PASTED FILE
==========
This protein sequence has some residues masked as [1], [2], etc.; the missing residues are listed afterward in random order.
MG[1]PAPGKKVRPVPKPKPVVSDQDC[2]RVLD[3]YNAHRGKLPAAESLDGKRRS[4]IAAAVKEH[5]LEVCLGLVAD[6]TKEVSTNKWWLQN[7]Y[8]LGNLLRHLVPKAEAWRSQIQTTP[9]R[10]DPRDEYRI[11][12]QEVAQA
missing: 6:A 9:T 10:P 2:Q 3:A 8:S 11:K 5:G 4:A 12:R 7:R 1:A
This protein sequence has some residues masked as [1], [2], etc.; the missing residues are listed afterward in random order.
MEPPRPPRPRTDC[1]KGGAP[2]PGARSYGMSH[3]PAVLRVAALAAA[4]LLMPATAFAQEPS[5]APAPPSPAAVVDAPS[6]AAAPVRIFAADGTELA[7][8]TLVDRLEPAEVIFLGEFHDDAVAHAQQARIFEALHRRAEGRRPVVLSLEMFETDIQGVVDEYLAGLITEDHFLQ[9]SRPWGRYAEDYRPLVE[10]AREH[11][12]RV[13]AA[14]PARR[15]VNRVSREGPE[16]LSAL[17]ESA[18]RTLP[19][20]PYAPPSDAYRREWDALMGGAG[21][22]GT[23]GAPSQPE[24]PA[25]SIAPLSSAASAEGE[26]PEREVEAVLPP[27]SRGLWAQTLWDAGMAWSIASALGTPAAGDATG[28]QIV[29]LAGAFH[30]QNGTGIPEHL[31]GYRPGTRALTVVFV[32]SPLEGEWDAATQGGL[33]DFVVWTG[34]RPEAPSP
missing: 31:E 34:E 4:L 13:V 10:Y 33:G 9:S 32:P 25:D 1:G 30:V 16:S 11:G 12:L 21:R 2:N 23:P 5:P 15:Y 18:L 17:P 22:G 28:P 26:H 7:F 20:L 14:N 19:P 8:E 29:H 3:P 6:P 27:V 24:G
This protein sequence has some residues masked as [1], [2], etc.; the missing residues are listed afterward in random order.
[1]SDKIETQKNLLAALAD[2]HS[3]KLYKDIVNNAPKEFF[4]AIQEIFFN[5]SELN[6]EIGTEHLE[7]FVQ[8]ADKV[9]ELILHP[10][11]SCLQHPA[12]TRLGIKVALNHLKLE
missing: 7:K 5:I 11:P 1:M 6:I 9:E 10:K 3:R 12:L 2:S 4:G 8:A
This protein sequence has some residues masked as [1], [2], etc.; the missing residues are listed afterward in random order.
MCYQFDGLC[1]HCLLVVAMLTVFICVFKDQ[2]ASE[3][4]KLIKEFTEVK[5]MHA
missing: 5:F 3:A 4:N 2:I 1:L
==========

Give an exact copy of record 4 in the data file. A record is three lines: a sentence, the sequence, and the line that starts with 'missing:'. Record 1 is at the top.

This protein sequence has some residues masked as [1], [2], etc.; the missing residues are listed afterward in random order.
MCYQFDGLC[1]HCLLVVAMLTVFICVFKDQ[2]ASE[3][4]KLIKEFTEVK[5]MHA
missing: 5:F 3:A 4:N 2:I 1:L